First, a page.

Thesis

MicroRNA-375 has opposing effects on cell proliferation in pancreatic α- and β-cells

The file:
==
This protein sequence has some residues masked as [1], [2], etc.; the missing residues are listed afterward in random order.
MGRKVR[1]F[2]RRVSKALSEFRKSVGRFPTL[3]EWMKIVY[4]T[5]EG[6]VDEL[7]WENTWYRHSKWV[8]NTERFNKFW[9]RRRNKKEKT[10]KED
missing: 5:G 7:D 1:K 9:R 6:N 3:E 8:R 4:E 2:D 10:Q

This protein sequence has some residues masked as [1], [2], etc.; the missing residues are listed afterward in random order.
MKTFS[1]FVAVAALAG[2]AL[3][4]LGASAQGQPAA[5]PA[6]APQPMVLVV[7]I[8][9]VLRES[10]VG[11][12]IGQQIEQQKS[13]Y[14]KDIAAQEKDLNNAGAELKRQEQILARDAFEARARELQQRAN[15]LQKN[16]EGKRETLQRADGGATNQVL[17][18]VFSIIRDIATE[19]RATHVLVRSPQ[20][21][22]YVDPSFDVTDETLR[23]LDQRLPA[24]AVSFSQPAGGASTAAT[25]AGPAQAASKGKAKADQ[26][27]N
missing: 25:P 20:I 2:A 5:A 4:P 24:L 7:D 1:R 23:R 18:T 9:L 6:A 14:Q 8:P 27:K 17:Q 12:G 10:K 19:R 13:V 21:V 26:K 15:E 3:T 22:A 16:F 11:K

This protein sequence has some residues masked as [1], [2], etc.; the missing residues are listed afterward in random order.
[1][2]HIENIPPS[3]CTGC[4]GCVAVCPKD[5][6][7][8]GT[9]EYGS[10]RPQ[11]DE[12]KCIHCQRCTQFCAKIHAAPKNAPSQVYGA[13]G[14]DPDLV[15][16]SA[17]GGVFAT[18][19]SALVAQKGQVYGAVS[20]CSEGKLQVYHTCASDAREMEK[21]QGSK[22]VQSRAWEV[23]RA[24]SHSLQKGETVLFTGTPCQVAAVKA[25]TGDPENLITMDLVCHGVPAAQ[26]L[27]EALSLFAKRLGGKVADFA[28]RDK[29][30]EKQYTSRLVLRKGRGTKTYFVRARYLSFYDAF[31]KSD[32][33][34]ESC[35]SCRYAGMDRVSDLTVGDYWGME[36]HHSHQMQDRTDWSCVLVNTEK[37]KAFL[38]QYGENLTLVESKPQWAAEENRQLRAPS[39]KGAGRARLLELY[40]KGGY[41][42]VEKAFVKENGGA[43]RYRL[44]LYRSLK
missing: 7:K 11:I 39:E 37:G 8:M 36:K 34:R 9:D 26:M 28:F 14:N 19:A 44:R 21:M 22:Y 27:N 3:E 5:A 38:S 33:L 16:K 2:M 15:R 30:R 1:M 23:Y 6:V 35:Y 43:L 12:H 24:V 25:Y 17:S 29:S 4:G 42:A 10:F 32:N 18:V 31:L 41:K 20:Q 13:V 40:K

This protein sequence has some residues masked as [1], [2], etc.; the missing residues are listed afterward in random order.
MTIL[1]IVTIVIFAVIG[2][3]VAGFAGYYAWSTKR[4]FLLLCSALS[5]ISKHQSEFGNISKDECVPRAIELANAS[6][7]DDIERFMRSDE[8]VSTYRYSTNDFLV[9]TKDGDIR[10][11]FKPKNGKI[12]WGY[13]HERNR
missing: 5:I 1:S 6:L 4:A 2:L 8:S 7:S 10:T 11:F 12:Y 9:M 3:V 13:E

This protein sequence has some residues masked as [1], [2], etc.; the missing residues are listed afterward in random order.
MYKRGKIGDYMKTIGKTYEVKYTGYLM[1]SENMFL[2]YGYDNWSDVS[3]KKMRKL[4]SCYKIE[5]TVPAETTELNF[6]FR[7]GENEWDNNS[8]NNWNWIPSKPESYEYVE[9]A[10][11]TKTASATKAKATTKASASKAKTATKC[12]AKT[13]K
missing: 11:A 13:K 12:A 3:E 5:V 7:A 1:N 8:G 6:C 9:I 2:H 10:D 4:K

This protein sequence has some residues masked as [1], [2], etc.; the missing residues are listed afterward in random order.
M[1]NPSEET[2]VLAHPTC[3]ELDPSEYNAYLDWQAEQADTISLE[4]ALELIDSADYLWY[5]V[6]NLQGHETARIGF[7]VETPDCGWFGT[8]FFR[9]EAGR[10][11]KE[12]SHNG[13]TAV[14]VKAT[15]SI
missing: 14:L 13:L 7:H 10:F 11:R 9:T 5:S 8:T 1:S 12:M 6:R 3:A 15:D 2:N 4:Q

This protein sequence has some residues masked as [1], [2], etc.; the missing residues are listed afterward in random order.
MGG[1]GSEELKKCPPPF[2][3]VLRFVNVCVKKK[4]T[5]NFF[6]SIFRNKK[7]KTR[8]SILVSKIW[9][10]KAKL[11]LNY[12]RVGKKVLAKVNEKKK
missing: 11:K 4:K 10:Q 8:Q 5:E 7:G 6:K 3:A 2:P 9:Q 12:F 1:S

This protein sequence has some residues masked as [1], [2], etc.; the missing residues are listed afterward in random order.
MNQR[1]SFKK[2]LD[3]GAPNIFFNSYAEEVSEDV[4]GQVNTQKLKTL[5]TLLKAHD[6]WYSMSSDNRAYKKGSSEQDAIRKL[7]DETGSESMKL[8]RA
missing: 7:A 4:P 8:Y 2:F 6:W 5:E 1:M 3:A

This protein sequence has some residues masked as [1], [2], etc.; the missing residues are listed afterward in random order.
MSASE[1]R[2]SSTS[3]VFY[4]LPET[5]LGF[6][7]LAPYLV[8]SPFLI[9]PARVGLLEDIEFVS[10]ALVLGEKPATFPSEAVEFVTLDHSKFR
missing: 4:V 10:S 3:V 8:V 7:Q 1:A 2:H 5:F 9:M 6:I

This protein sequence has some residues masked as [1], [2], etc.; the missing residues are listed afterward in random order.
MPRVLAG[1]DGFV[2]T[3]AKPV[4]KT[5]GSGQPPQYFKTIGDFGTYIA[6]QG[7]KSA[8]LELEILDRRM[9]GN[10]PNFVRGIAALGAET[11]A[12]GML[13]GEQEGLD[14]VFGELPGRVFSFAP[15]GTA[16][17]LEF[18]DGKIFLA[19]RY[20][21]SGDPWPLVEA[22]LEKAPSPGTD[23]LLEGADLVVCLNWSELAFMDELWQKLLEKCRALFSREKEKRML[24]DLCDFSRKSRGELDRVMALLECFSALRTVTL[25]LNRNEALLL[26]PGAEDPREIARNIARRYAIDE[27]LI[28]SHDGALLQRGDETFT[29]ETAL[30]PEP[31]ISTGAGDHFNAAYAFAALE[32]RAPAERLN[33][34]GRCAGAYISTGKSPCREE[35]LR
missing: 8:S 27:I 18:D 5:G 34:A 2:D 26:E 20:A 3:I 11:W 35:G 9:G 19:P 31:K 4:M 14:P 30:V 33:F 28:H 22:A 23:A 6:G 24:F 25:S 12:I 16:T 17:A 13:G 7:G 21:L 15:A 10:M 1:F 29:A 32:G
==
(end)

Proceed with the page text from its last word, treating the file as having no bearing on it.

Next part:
Diabetes is a disease in which patients exhibit deficiencies in their ability to secrete or respond to insulin and is affecting both national and worldwide populations. There are two types of diabetes, type I and type II. In type II diabetes patients, tissues become insulin resistant, requiring pancreatic β-cells to produce more insulin. MicroRNAs (miRNAs) are small 21-23 nucleotide non-coding RNAs that target the 3’ untranslated region (UTR) of gene transcripts, inhibiting their expression. One miRNA, miR-375, appears in diabetic’s serum more than non-diabetic patients. In diabetic patients with elevated miR-375, β-cell numbers were reduced while pancreatic α-cells increased. In this thesis, I focus on the effects that miR-375 has on β-cell and α-cell proliferation. When inhibiting miR-375 I discovered that α-cells in culture proliferated about 20% less, as one might see in diabetics. Conversely, β-cells in culture proliferated about 20% more, again, as one might see in diabetics. I also focus on target genes of the miR-375: Rasd1 and Pdk1. Rasd1 is a negative regulator of cell proliferation in G coupled protein receptor signaling. Pdk1 is involved in the PI3/Akt pathway for promoting cell proliferation. I predicted that the negative regulator Rasd1 would be less abundant in α-cells compared to β-cells, and in fact this is what I discovered. Though inconclusive, knock down of miR-375 suggests Rasd1 is targeted in α-cells but not in β-cells. The results suggest that miR-375 is important for cell proliferation within α-cells but is inhibitory to β-cell.

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